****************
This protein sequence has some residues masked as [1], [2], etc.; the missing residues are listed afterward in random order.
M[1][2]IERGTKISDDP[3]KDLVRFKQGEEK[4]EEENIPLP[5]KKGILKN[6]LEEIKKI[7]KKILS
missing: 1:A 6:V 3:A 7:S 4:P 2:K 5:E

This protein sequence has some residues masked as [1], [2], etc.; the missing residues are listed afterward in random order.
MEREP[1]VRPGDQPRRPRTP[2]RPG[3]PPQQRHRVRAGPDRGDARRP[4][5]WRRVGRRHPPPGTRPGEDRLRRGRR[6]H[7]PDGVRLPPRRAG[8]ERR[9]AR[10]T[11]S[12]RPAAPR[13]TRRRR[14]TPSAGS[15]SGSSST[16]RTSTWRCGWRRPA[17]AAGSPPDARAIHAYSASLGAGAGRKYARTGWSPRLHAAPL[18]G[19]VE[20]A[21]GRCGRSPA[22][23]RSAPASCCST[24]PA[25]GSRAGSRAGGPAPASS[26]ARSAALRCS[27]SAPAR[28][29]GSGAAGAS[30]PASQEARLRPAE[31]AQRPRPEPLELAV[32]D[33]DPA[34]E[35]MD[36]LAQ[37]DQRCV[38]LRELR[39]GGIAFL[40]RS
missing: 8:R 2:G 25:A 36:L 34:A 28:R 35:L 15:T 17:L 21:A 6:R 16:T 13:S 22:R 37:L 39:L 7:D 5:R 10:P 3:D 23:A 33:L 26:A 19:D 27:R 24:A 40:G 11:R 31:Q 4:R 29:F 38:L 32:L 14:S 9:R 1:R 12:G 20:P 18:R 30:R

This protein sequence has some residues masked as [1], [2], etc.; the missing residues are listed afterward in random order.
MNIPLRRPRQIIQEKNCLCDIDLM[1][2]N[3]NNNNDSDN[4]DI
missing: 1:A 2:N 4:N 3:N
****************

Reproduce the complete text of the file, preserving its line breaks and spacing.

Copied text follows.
This protein sequence has some residues masked as [1], [2], etc.; the missing residues are listed afterward in random order.
M[1][2]IERGTKISDDP[3]KDLVRFKQGEEK[4]EEENIPLP[5]KKGILKN[6]LEEIKKI[7]KKILS
missing: 1:A 6:V 3:A 7:S 4:P 2:K 5:E

This protein sequence has some residues masked as [1], [2], etc.; the missing residues are listed afterward in random order.
MEREP[1]VRPGDQPRRPRTP[2]RPG[3]PPQQRHRVRAGPDRGDARRP[4][5]WRRVGRRHPPPGTRPGEDRLRRGRR[6]H[7]PDGVRLPPRRAG[8]ERR[9]AR[10]T[11]S[12]RPAAPR[13]TRRRR[14]TPSAGS[15]SGSSST[16]RTSTWRCGWRRPA[17]AAGSPPDARAIHAYSASLGAGAGRKYARTGWSPRLHAAPL[18]G[19]VE[20]A[21]GRCGRSPA[22][23]RSAPASCCST[24]PA[25]GSRAGSRAGGPAPASS[26]ARSAALRCS[27]SAPAR[28][29]GSGAAGAS[30]PASQEARLRPAE[31]AQRPRPEPLELAV[32]D[33]DPA[34]E[35]MD[36]LAQ[37]DQRCV[38]LRELR[39]GGIAFL[40]RS
missing: 8:R 2:G 25:A 36:L 34:A 28:R 35:L 15:T 17:L 21:A 6:R 16:T 13:S 22:R 37:L 39:L 7:D 5:R 10:P 3:D 23:A 33:L 26:A 19:D 27:R 24:A 40:G 11:R 31:Q 4:R 29:F 38:L 32:L 14:S 9:R 1:R 12:G 20:P 18:R 30:R

This protein sequence has some residues masked as [1], [2], etc.; the missing residues are listed afterward in random order.
MNIPLRRPRQIIQEKNCLCDIDLM[1][2]N[3]NNNNDSDN[4]DI
missing: 1:A 2:N 4:N 3:N